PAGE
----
Why do we love Nature?

Why do we love nature? Termed biophilia by scientists, this often starts in childhood and can be influenced by many things. Family members who are also interested in nature play a major part in a child’s love for nature, as do strong experiences in early life. All of these factors contribute to how much love we have for our natural world and how connected we feel to it. One thing is for sure, the more opportunities we have to connect with wild places, the better – countless studies demonstrate the benefits that spending time in even small green spaces such as gardens can have and the pivotal role that places such as parks, city farms and zoos can have in instilling these feelings.

For me, a serious biophiliac, I can pinpoint two key factors which led to my love for nature, which has persisted now for almost half a century. The first, my maternal grandparents. A farm worker and a precision engineer from Surrey and Sussex, perhaps they were an unlikely match, but together they were a fantastic, powerful force. To me they were superheroes. Both shared a love for nature and both had an almost encyclopaedic knowledge of wildlife and nature in general. Growing up, my sister, brother and I holidayed with our grandparents and parents in Blair Atholl, an idyllic village in central Perthshire with a fairytale white castle. Here we spent most holidays and most weekends, walking through forests and fields, learning the names of the native trees and wildflowers that we came across – having grown up on farmsteads, my grandmother knew them all. Cowslips and bluebells, wood anemone and birds foot trefoil – all were carefully photographed or drawn – my grandmother forbade us to pick any. These skills in art served me well later in life in my biologist training. As a young naturalist I was fascinated by everything and spent every waking hour in the summer months catching and examining grasshoppers and in the evenings watching and listening to bats as they circled overhead at breakneck speed, catching invisible insects. If only I could still hear them.

The second factor can be pinpointed to one, incredible encounter one early morning in Blair Atholl. Knowing my insatiable appetite for nature, my grandfather used to arrange it so that before dawn we could creep out on ‘an expedition’. Taking care not to wake my younger sister and brother, and torches in hand, we would make our clumsy way to the edge of the woodland, climb or fall over the wire fence and go in search of adventure. To my eight year old self this was incredibly exciting. In reality, we rarely saw anything, but one morning, just as the sun was starting to cast a glow in the eastern sky, we turned along an overgrown path that we didn’t normally take. It was a very cold November morning and a damp heavy mist hung in the air, enveloping everything it touched. Then, it appeared. A silhouetted shape against the lighter gaps between the trees. A full grown stag. It seemed enormous. I held my breath. The stag turned and for a brief moment our eyes met and we both stood motionless, me in shock at what I was seeing. He then turned and disappeared into the mist and the trees as quickly as he had appeared.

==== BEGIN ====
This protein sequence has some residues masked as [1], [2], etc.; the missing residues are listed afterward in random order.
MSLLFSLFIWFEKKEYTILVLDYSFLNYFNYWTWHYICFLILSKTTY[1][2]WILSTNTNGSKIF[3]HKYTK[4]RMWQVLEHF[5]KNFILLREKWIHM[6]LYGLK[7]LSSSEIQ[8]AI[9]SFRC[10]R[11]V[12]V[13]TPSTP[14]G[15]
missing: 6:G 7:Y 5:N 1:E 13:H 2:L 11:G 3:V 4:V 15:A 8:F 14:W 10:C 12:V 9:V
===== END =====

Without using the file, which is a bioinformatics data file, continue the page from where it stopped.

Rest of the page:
Decades later this memory remains and for me, represents a point in time that I can define as being absolutely instrumental to who I am and what I want to contribute to this world in the second half of my life. I’ve done the glamour bit, the international travel, the big business deals and dinners and the swanky hotels. It was fun at the time, but that’s not who I am. Protecting our natural places and the wildlife which call them home is my destiny. It has taken me years to get to this place but it is what drives my passion. It is the foundation and the inspiration for what is now Bright Green Nature.

Please, share your experiences – let me know if there is a time or place that has inspired you to care for nature!